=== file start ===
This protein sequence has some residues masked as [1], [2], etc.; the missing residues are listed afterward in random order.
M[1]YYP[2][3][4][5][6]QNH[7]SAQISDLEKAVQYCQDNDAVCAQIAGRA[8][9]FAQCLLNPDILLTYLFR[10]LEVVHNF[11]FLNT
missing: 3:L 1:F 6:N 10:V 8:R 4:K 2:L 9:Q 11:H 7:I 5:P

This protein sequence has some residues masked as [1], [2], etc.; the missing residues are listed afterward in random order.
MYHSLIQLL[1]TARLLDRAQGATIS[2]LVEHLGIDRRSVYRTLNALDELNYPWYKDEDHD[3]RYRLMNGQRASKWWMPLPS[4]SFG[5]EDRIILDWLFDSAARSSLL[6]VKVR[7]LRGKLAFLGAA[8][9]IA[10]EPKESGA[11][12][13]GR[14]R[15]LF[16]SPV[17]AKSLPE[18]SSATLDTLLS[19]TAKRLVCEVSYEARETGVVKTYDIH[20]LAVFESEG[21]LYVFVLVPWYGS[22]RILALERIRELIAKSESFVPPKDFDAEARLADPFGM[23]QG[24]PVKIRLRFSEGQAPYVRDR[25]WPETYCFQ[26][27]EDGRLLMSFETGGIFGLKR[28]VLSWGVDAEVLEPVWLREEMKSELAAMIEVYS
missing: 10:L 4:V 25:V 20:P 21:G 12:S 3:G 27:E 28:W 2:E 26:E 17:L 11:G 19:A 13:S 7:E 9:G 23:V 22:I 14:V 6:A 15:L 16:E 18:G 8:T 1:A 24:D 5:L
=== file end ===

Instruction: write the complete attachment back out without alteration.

This protein sequence has some residues masked as [1], [2], etc.; the missing residues are listed afterward in random order.
M[1]YYP[2][3][4][5][6]QNH[7]SAQISDLEKAVQYCQDNDAVCAQIAGRA[8][9]FAQCLLNPDILLTYLFR[10]LEVVHNF[11]FLNT
missing: 3:L 1:F 6:N 10:V 8:R 4:K 2:L 9:Q 11:H 7:I 5:P

This protein sequence has some residues masked as [1], [2], etc.; the missing residues are listed afterward in random order.
MYHSLIQLL[1]TARLLDRAQGATIS[2]LVEHLGIDRRSVYRTLNALDELNYPWYKDEDHD[3]RYRLMNGQRASKWWMPLPS[4]SFG[5]EDRIILDWLFDSAARSSLL[6]VKVR[7]LRGKLAFLGAA[8][9]IA[10]EPKESGA[11][12][13]GR[14]R[15]LF[16]SPV[17]AKSLPE[18]SSATLDTLLS[19]TAKRLVCEVSYEARETGVVKTYDIH[20]LAVFESEG[21]LYVFVLVPWYGS[22]RILALERIRELIAKSESFVPPKDFDAEARLADPFGM[23]QG[24]PVKIRLRFSEGQAPYVRDR[25]WPETYCFQ[26][27]EDGRLLMSFETGGIFGLKR[28]VLSWGVDAEVLEPVWLREEMKSELAAMIEVYS
missing: 10:L 4:V 25:V 20:P 21:G 12:S 3:G 27:E 28:W 2:E 26:E 17:L 11:G 19:A 13:S 7:E 9:G 23:V 22:I 14:V 6:A 15:L 16:E 18:G 8:T 1:A 24:D 5:L